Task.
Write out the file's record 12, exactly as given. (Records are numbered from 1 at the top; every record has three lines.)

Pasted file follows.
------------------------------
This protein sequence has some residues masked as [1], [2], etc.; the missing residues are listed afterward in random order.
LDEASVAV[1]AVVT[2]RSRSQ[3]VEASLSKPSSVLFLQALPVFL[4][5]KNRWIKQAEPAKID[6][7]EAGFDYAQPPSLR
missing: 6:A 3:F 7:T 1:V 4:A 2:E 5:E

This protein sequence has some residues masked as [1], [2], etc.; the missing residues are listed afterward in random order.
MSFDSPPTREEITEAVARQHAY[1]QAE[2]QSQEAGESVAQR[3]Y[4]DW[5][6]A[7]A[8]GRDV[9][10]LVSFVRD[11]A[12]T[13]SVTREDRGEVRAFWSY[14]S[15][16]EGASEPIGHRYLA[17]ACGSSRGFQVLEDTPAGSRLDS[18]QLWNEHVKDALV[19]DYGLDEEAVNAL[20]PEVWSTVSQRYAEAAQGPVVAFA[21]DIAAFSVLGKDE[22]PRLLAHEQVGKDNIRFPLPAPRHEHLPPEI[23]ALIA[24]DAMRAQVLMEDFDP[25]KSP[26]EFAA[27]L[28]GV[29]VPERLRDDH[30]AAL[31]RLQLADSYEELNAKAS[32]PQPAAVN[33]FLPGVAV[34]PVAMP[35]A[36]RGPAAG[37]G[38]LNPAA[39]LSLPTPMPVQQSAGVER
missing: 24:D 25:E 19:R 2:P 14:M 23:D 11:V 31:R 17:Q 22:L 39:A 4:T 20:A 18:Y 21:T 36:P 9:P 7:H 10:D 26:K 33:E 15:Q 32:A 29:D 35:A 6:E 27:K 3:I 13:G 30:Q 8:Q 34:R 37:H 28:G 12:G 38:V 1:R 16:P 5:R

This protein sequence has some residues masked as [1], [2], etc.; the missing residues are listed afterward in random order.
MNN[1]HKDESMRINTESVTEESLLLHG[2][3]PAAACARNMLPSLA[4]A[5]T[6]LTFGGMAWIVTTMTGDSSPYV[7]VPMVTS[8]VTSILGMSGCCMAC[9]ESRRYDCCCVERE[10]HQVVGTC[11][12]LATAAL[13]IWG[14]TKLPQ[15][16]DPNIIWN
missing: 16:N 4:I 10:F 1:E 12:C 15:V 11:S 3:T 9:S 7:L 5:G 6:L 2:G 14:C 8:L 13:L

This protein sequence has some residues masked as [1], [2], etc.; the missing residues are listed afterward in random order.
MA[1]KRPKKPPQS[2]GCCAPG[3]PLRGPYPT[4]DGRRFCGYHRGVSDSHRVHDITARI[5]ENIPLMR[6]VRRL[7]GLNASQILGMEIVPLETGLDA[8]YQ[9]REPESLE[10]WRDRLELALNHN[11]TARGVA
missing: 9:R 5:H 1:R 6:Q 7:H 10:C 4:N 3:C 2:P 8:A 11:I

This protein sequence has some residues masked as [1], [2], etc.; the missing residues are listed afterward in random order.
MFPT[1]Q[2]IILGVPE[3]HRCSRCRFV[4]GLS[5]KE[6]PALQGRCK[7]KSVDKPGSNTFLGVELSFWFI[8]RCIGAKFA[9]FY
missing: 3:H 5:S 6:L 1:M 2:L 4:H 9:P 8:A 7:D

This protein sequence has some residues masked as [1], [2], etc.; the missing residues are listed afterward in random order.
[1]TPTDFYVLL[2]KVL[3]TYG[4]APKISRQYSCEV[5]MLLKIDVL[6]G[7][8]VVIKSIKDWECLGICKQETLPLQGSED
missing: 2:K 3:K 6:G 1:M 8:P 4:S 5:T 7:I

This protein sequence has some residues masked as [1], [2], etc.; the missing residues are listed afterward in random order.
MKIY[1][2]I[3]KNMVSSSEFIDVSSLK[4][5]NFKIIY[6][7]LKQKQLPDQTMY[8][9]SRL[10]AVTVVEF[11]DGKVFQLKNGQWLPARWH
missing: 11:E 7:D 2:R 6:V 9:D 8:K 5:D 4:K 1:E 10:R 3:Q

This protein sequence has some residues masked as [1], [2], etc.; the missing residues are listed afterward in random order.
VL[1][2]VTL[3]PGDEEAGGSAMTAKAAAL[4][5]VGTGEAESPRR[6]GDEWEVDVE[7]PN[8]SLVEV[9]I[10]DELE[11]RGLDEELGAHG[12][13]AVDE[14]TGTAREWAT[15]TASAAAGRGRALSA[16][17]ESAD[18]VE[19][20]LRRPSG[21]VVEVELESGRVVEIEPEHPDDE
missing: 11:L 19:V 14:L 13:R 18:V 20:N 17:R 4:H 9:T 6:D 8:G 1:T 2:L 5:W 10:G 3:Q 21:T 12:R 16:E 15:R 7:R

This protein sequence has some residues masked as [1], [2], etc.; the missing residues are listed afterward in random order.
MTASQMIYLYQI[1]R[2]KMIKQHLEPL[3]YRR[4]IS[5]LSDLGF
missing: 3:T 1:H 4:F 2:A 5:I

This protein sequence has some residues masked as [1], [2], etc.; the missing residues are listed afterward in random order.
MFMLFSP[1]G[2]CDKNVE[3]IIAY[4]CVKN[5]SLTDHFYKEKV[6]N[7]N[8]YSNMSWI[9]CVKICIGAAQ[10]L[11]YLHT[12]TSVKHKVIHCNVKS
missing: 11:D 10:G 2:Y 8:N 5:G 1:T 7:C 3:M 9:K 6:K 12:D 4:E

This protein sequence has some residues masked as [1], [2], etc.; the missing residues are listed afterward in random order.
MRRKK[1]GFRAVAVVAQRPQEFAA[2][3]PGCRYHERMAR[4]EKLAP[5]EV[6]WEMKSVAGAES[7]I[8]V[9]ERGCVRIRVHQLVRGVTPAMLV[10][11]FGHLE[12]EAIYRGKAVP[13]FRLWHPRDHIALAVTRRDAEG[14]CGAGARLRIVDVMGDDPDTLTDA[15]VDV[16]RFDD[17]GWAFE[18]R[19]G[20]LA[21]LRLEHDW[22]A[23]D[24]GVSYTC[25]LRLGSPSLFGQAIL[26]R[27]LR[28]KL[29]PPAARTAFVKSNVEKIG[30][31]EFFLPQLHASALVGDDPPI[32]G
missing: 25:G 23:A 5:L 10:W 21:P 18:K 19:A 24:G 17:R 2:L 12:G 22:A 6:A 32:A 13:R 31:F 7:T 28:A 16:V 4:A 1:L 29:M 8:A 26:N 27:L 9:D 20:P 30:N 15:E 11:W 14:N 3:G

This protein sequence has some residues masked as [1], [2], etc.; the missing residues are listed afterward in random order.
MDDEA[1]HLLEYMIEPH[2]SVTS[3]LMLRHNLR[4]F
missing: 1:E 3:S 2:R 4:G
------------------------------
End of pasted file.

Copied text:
This protein sequence has some residues masked as [1], [2], etc.; the missing residues are listed afterward in random order.
MDDEA[1]HLLEYMIEPH[2]SVTS[3]LMLRHNLR[4]F
missing: 1:E 3:S 2:R 4:G